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Costa Mesa council to consider appeal of approval of language school at former Trinity Broadcasting site

EF school.JPG
A rendering depicts the EF Education First international language campus planned for 3150 Bear St. in Costa Mesa. The city Planning Commission approved the project Nov. 25.
(Courtesy of city of Costa Mesa)

The Costa Mesa City Council is set to make the final call Tuesday on whether an international language campus can go on the former site of the Trinity Broadcasting Network headquarters.

The project spoke the Planning Commission’s language, as it unanimously approved the proposal Nov. 25.

However, Stacy Swanson, who owns property abutting the project site to the south, appealed the decision to the City Council on Dec. 2, citing concerns about vehicle traffic and exhaust and noise from the campus parking lot and recreational area.

City staff recommends the council uphold the Planning Commission’s vote.

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EF Education First, a company founded in Sweden that offers study-abroad, language learning and cultural exchange programs, plans to transform the 6.19 acres at 3150 Bear St. into a for-profit school serving 627 students living onsite and 720 living with host families within 45 minutes of the campus. International students traveling to the United States for a short time would immerse themselves in American culture and learn English.

EF Education First has built campuses across the world and in Southern California, including Santa Barbara and San Diego.

Several conditions were added as part of the Planning Commission’s approval to help protect residents near the Bear Street property from possible noise, traffic and privacy and security issues, and the company agreed to invest $1.8 million over 15 years for infrastructure and services necessary for the project.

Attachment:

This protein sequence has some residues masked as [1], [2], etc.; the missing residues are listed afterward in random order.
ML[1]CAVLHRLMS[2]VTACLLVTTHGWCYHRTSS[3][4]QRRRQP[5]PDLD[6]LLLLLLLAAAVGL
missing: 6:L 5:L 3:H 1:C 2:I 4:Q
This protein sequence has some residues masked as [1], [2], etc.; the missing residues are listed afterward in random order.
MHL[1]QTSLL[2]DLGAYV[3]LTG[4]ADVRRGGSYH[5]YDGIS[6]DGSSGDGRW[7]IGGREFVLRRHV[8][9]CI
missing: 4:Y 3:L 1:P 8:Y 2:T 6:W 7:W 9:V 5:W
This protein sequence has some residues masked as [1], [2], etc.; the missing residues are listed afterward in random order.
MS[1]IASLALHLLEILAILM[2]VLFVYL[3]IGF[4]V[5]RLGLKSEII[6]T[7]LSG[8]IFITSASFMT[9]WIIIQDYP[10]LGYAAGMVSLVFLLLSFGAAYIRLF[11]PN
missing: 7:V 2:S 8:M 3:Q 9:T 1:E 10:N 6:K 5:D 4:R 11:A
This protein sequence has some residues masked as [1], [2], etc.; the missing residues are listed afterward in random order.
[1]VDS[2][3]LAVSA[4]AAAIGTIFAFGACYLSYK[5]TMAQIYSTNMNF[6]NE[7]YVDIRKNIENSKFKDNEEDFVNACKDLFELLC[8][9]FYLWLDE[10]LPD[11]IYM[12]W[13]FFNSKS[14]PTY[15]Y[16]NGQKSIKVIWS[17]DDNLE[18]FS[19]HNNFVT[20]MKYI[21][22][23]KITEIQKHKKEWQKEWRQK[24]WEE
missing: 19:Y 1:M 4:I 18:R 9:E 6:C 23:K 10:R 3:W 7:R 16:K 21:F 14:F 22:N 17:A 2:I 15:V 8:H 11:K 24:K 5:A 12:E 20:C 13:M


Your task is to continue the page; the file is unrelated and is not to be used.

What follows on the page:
Under city code, the EF campus would normally need 1,550 parking spaces, but the company plans to provide only 102 spaces for employees and visitors. International students are not allowed to own or drive vehicles according to the school’s code of conduct.

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Planning Commission Vice Chairman Jeffrey Harlan expressed reservations about deviating from the city code but added, “I think that is a testament to the fact that good projects can come forward, even if they don’t directly align with our general plan or our zoning code.”

Police Department projects

Upgrades and funding designed to benefit the Costa Mesa Police Department also are on the table for council discussion.

Among the upgrades is replacing video surveillance around the department headquarters, rental car contracts for unmarked vehicles and broadband service.

The council approved a three-year plan to fund law enforcement projects after a dispute in which Police Chief Rob Sharpnack sent a memo in May criticizing the city’s proposed budget, claiming the Police Department was being shortchanged.

“We want to make sure that our police officers have the equipment they need so that they can protect the community, they can protect themselves and we can provide good service in our community,” Mayor Katrina Foley said during a November council meeting.

Tuesday’s meeting starts at 6 p.m. at City Hall, 77 Fair Drive.

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